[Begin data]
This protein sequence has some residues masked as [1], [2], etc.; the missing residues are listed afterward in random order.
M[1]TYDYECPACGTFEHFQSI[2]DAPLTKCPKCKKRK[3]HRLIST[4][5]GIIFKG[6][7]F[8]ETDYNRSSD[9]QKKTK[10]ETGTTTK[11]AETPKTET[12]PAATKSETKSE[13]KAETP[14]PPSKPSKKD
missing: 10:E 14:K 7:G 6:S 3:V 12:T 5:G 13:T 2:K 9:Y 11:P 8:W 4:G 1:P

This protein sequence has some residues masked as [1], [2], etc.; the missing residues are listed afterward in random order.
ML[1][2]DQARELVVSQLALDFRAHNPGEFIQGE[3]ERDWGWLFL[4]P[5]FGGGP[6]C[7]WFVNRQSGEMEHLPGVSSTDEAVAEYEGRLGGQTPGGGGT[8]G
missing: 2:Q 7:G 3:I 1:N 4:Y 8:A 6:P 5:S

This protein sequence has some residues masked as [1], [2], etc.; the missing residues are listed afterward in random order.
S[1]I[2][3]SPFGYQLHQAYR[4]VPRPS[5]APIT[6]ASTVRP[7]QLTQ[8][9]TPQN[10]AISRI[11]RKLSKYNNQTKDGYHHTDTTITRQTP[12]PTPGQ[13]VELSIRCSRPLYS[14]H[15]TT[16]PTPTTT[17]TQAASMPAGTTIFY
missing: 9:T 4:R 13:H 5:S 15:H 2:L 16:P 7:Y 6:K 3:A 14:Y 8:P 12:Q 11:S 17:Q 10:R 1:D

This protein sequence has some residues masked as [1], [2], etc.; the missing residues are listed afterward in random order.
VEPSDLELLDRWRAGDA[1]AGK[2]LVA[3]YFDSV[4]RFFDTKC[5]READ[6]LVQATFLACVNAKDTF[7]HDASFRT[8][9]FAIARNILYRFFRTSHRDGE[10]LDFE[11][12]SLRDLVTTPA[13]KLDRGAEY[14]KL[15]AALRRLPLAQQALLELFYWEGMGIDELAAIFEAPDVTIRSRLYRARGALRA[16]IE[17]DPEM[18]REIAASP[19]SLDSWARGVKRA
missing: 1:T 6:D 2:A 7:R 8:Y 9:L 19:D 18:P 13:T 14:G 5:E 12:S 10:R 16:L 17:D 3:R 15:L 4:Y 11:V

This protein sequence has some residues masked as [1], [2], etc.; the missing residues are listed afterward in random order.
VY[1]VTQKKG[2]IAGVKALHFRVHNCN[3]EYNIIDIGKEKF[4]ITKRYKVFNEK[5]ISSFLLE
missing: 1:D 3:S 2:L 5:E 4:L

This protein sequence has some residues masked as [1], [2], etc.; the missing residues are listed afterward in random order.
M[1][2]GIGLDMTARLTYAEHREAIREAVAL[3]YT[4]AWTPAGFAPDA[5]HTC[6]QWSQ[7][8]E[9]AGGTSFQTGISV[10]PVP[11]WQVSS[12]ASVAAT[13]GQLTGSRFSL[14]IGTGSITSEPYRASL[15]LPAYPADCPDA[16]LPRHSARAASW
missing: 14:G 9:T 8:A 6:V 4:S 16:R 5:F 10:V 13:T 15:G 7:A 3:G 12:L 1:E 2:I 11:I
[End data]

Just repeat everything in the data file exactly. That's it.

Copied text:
This protein sequence has some residues masked as [1], [2], etc.; the missing residues are listed afterward in random order.
M[1]TYDYECPACGTFEHFQSI[2]DAPLTKCPKCKKRK[3]HRLIST[4][5]GIIFKG[6][7]F[8]ETDYNRSSD[9]QKKTK[10]ETGTTTK[11]AETPKTET[12]PAATKSETKSE[13]KAETP[14]PPSKPSKKD
missing: 10:E 14:K 7:G 6:S 3:V 12:T 5:G 13:T 2:K 9:Y 11:P 8:W 4:G 1:P

This protein sequence has some residues masked as [1], [2], etc.; the missing residues are listed afterward in random order.
ML[1][2]DQARELVVSQLALDFRAHNPGEFIQGE[3]ERDWGWLFL[4]P[5]FGGGP[6]C[7]WFVNRQSGEMEHLPGVSSTDEAVAEYEGRLGGQTPGGGGT[8]G
missing: 2:Q 7:G 3:I 1:N 4:Y 8:A 6:P 5:S

This protein sequence has some residues masked as [1], [2], etc.; the missing residues are listed afterward in random order.
S[1]I[2][3]SPFGYQLHQAYR[4]VPRPS[5]APIT[6]ASTVRP[7]QLTQ[8][9]TPQN[10]AISRI[11]RKLSKYNNQTKDGYHHTDTTITRQTP[12]PTPGQ[13]VELSIRCSRPLYS[14]H[15]TT[16]PTPTTT[17]TQAASMPAGTTIFY
missing: 9:T 4:R 13:H 5:S 15:H 2:L 16:P 7:Y 6:K 3:A 14:Y 8:P 12:Q 11:S 17:Q 10:R 1:D

This protein sequence has some residues masked as [1], [2], etc.; the missing residues are listed afterward in random order.
VEPSDLELLDRWRAGDA[1]AGK[2]LVA[3]YFDSV[4]RFFDTKC[5]READ[6]LVQATFLACVNAKDTF[7]HDASFRT[8][9]FAIARNILYRFFRTSHRDGE[10]LDFE[11][12]SLRDLVTTPA[13]KLDRGAEY[14]KL[15]AALRRLPLAQQALLELFYWEGMGIDELAAIFEAPDVTIRSRLYRARGALRA[16]IE[17]DPEM[18]REIAASP[19]SLDSWARGVKRA
missing: 1:T 6:D 2:A 7:R 8:Y 9:L 19:D 18:P 13:T 14:G 5:E 12:S 10:R 16:L 17:D 3:R 15:L 4:Y 11:V

This protein sequence has some residues masked as [1], [2], etc.; the missing residues are listed afterward in random order.
VY[1]VTQKKG[2]IAGVKALHFRVHNCN[3]EYNIIDIGKEKF[4]ITKRYKVFNEK[5]ISSFLLE
missing: 1:D 3:S 2:L 5:E 4:L

This protein sequence has some residues masked as [1], [2], etc.; the missing residues are listed afterward in random order.
M[1][2]GIGLDMTARLTYAEHREAIREAVAL[3]YT[4]AWTPAGFAPDA[5]HTC[6]QWSQ[7][8]E[9]AGGTSFQTGISV[10]PVP[11]WQVSS[12]ASVAAT[13]GQLTGSRFSL[14]IGTGSITSEPYRASL[15]LPAYPADCPDA[16]LPRHSARAASW
missing: 14:G 9:T 8:A 6:V 4:S 16:R 5:F 10:V 13:T 15:G 7:A 3:G 12:L 1:E 2:I 11:I